One in ten persons living in the United States was born in another country, and in many areas this percentage is much higher. Minority groups are currently underrepresented in the rehabilitation professions; consequently many persons with disabilities are served by professionals from a culture that may be very different than their own. Culture and Disabilty provides information about views of disability in other cultures and ways in which rehabilitation professionals may improve services for persons from other cultures, especially recent immigrants.
Culture and Disabilty includes chapters with descriptions of the interaction of culture and disability. A model on "Culture Brokering" provides a framework for addressing problems or conflicts that often arise between service providers and clients from differing cultures. Seven chapters discuss the cultural perspectives of China, Jamaica, Korea, Haiti, Mexico, the Dominican Republic, and Vietnam, focusing on how disability is understood in these cultures. Each of these chapters includes a discussion of the history of immigration to the United States, the role of the family and the community in rehabilitation, as well as recommendations for service providers on working with persons from each culture.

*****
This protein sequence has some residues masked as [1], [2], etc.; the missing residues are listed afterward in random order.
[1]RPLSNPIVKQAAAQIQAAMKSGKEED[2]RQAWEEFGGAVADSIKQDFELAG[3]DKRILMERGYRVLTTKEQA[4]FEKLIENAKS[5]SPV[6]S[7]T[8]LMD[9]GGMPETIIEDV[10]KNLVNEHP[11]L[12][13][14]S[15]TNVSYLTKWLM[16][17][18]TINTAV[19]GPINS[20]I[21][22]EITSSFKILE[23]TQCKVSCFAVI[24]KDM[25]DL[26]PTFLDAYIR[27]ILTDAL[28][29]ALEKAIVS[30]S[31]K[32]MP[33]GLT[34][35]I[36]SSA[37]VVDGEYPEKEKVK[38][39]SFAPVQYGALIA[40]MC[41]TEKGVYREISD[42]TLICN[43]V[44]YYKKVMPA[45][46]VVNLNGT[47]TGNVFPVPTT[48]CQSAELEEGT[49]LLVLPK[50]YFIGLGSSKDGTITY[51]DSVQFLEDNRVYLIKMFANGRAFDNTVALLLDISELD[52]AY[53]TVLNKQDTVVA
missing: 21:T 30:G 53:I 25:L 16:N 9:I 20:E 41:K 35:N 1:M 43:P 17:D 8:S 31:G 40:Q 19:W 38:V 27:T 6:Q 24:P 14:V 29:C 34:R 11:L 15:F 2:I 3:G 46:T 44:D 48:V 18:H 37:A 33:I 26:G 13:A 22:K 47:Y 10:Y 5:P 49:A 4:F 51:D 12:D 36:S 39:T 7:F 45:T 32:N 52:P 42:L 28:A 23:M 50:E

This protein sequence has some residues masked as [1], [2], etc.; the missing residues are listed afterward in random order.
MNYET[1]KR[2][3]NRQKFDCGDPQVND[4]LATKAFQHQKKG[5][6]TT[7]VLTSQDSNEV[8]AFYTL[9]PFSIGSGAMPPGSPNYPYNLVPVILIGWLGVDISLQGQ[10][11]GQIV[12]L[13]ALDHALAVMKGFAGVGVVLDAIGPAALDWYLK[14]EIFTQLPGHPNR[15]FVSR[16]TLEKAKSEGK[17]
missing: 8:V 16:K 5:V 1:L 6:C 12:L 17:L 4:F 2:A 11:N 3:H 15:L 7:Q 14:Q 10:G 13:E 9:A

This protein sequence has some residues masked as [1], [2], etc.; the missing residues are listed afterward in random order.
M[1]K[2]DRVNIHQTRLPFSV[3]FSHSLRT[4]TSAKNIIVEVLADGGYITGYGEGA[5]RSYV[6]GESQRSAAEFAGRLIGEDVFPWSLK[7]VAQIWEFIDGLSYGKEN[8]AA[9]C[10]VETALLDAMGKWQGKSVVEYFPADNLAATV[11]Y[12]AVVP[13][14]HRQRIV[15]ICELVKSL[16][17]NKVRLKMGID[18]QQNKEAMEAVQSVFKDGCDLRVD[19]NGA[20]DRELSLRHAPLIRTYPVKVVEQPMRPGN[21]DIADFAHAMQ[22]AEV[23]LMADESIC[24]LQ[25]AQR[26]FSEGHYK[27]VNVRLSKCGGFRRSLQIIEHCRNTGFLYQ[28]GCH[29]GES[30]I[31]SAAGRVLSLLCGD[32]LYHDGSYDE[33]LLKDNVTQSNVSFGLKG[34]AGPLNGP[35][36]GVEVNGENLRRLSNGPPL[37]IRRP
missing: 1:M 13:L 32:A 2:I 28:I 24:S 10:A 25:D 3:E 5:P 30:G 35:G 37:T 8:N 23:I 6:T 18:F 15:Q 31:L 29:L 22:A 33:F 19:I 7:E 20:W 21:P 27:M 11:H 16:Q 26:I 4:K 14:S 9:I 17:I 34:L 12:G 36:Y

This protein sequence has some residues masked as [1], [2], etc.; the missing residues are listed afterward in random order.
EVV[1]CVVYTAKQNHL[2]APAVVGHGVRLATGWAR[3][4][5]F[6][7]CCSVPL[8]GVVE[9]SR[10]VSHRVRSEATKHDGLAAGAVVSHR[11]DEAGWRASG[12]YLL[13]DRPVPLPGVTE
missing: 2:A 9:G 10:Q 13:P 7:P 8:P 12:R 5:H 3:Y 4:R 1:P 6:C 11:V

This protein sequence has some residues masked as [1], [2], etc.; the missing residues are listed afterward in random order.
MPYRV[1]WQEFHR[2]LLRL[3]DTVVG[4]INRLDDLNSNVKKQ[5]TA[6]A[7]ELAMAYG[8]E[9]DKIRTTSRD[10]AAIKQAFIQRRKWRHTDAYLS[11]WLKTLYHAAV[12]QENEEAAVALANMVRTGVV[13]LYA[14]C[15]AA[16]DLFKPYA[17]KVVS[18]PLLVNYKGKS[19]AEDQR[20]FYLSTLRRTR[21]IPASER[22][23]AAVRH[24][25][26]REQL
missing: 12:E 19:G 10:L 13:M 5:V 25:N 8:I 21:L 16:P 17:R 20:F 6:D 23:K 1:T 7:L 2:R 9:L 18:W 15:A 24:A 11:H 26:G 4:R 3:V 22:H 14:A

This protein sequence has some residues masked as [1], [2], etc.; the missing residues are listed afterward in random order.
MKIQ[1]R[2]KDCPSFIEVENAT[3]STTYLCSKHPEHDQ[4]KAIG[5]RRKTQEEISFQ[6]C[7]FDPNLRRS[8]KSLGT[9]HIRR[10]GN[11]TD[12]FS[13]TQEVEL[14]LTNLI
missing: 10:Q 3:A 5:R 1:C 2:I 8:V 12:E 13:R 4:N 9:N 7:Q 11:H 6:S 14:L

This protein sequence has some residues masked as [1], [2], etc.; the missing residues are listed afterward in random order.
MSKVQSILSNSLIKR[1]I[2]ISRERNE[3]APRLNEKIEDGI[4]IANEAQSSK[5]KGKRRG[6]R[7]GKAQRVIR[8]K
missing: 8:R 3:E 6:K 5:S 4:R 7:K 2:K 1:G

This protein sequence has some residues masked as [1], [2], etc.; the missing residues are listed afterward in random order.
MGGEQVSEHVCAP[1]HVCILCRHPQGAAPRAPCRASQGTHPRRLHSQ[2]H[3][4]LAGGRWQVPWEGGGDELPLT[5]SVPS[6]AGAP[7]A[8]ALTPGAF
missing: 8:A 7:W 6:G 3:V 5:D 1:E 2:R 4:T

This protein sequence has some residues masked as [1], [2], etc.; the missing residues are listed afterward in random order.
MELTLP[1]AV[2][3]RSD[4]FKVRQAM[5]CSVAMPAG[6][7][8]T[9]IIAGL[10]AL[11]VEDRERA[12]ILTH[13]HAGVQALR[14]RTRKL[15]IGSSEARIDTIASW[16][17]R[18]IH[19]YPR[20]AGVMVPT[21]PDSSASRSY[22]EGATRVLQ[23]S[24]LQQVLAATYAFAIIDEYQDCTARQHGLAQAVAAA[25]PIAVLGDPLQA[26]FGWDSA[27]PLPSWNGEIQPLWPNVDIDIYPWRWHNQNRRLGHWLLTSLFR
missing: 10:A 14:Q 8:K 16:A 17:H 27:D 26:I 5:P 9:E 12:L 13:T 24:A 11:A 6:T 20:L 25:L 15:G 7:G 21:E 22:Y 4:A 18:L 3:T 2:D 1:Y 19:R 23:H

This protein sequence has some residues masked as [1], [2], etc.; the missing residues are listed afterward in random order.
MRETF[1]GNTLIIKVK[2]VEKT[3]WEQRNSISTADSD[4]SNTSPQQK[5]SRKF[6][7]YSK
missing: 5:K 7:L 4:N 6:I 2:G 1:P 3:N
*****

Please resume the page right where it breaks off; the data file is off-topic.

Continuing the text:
Culture and Disabilty is a unique and timely text for students and instructors in disability-related programs. It is also a vital resource for service providers who work in cross-cultural environments.